B. In a Swiss tournament:

The results of a player who has withdrawn will stand and he will be classified according to the games he played.

 

5.10 Final classification and tie breaking

 

At the end of the competition, a classification is drawn up by adding up the points each of the competitors has obtained. The first place is given to the player who has the largest number of points, the other places are given in descending order.

The special regulations of the tournament have to mention what will happen if players end with the same score. This may be done by making use of the tie breaking decisions of article 5.11 and / or using tie breaking games to come to a decision.

Tie breaking games may be normal games, rapid or blitz games, depending on the type of competition.

A special form of a tie breaking game is the Lehmann-Georgiev tie break: both players get a limited time for an unlimited number of games plus some seconds extra for each move with the use of the electronic clock and the Fischer system.

Such a Lehmann-Georgiev tie breaking game is played until one of the players wins a game or until the time of one of the players is expired as marked by the falling of the flag or the special signal on the electronic clock. When a game is ended in a draw a next game starts with the remaining time on the clock for both players.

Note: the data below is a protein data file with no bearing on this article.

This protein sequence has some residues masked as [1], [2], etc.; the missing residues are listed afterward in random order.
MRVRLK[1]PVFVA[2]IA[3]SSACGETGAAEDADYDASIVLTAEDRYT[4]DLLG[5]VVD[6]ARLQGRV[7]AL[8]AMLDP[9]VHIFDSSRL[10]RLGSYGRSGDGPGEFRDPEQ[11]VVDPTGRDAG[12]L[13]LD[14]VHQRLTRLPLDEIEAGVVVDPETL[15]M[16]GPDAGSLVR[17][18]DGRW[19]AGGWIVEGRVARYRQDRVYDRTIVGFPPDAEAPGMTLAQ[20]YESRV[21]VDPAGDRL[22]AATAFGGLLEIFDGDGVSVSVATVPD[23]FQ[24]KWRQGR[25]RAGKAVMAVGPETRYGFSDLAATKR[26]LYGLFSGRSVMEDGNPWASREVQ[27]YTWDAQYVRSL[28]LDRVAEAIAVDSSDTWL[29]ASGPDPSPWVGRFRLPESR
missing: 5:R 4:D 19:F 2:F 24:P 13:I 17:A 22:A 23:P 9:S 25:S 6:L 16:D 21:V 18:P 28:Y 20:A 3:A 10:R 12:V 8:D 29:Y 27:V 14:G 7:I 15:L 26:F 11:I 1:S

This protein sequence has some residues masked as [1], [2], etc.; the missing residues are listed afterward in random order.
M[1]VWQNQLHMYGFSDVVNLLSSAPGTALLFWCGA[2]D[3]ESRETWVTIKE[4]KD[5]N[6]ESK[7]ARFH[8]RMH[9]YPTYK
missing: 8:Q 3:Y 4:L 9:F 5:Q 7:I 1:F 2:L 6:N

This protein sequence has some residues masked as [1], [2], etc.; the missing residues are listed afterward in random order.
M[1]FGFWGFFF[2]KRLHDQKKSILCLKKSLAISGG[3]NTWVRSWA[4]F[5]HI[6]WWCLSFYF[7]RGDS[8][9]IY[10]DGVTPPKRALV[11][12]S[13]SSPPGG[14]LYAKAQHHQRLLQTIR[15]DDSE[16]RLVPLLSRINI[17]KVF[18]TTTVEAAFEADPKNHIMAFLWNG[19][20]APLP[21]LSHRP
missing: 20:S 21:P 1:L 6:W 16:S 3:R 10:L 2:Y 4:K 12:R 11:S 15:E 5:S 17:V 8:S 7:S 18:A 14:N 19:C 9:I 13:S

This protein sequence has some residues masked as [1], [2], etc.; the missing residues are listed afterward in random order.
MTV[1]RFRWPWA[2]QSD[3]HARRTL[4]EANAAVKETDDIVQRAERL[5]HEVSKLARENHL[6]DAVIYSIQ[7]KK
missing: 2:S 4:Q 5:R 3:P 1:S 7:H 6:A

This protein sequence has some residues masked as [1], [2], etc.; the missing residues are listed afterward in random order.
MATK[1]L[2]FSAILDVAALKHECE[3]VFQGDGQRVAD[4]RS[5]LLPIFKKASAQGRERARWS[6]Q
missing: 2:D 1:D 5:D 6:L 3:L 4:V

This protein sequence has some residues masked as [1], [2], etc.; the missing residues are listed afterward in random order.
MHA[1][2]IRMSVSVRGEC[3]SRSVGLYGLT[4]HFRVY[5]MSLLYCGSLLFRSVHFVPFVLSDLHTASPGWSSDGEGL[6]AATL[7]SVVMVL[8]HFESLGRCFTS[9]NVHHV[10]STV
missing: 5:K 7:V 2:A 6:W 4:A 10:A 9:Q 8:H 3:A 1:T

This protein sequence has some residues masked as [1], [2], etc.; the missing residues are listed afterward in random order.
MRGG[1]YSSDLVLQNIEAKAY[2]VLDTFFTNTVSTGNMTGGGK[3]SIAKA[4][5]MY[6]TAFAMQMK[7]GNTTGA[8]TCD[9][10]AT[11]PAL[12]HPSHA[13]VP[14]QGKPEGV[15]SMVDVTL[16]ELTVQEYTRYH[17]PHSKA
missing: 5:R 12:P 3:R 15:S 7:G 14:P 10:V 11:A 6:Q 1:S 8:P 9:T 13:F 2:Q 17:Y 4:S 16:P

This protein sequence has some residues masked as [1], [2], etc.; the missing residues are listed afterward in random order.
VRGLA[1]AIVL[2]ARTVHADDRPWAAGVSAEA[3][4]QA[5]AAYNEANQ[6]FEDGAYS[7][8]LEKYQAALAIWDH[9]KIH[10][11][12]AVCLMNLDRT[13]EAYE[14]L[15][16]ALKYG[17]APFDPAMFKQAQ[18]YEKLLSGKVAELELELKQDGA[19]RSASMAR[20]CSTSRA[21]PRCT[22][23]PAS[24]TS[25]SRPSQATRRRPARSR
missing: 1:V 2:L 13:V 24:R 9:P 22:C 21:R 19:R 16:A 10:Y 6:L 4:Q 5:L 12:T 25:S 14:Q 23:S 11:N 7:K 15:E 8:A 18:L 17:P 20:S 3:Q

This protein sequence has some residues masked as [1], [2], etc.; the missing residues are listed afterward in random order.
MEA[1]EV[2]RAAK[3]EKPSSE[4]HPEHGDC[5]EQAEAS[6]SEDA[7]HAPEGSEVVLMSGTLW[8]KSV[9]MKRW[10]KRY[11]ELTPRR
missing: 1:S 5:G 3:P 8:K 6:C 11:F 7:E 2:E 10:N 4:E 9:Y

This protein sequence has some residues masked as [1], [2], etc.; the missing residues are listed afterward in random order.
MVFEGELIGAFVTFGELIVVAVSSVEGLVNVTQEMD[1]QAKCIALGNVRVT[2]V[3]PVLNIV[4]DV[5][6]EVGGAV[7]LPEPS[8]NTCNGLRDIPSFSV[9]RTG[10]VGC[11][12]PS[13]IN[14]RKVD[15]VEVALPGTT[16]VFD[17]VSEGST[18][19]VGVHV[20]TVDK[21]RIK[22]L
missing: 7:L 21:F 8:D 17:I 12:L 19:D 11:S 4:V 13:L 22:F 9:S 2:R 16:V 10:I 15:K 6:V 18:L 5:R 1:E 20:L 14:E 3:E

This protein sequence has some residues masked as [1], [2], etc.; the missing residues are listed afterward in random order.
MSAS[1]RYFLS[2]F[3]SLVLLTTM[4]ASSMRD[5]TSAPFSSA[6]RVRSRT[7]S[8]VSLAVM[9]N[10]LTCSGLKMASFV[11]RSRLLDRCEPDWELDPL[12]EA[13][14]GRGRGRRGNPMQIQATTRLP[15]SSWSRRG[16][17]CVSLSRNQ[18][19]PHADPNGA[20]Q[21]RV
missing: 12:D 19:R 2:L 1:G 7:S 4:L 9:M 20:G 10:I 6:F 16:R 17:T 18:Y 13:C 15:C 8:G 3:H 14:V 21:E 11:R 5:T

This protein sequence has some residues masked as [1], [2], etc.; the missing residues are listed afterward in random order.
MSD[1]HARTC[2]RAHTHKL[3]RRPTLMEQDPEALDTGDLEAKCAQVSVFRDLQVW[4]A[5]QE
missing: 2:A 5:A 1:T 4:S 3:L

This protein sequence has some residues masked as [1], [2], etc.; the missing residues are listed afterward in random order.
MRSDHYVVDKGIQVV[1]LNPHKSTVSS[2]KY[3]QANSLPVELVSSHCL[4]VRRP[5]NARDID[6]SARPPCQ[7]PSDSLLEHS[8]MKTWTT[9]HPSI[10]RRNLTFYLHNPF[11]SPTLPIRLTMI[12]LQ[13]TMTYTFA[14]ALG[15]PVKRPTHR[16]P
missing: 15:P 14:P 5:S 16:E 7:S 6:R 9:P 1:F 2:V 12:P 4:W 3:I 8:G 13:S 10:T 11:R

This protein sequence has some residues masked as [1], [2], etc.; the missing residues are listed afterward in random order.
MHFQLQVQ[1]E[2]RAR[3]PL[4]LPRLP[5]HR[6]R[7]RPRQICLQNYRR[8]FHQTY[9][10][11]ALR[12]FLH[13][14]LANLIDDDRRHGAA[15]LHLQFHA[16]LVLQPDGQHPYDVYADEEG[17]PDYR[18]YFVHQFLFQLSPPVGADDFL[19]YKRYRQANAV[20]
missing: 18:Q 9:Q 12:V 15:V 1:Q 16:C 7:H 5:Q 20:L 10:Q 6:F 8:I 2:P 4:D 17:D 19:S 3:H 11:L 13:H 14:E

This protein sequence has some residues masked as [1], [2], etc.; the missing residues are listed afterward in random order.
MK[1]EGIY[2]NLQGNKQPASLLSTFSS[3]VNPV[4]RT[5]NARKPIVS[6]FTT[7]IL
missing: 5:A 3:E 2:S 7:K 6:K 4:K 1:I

5.11. Tie breaking decisions

 

5.11.1 Individual competitions

5.11.1.1. Tie breaking: in normal games or rapid games (see Annex VI) according to the rules laid down in the particular regulations of that competition.

5.11.1.2. If no special regulations have been decided the following criteria must be applied in the following order:

5.11.1.2.1. For round robin tournaments:

- 1 the largest number of victories

- 2 the result between the tied players

- 3 the best result obtained in the order of the classification.

5.11.1.2.2 For Swiss System tournaments on rating (5.11.1.2.2a) or on Solkoff (5.11.1.2,2b):

5.11.1.2.2a on rating

- 1. The highest average rating of the opponents

5.11.1.2.2b on Solkoff

- 1 Median Solkoff: the largest total score of opponents played, not counting the strongest and the weakest score

- 2 Truncated Solkoff: the largest total score of opponents played, not counting the weakest, if needed the second weakest etc.

 

5.11.2. Team competitions

5.11.2.1 Tie breaking: as above for the individual competitions

5.11.2.2. If no previous agreement has been made, the following criteria must be applied in the following order:

5.11.2.2.1. For round robin tournaments:

- 1 The largest number of individual points

- 2 The largest number of points at the first board, if needed at the second etc.

5.11.2.2.2. For Swiss system tournaments:

as above for individual competitions in Swiss system (article 5.11.1.2.2.)

 


Date: 2016-01-14; view: 199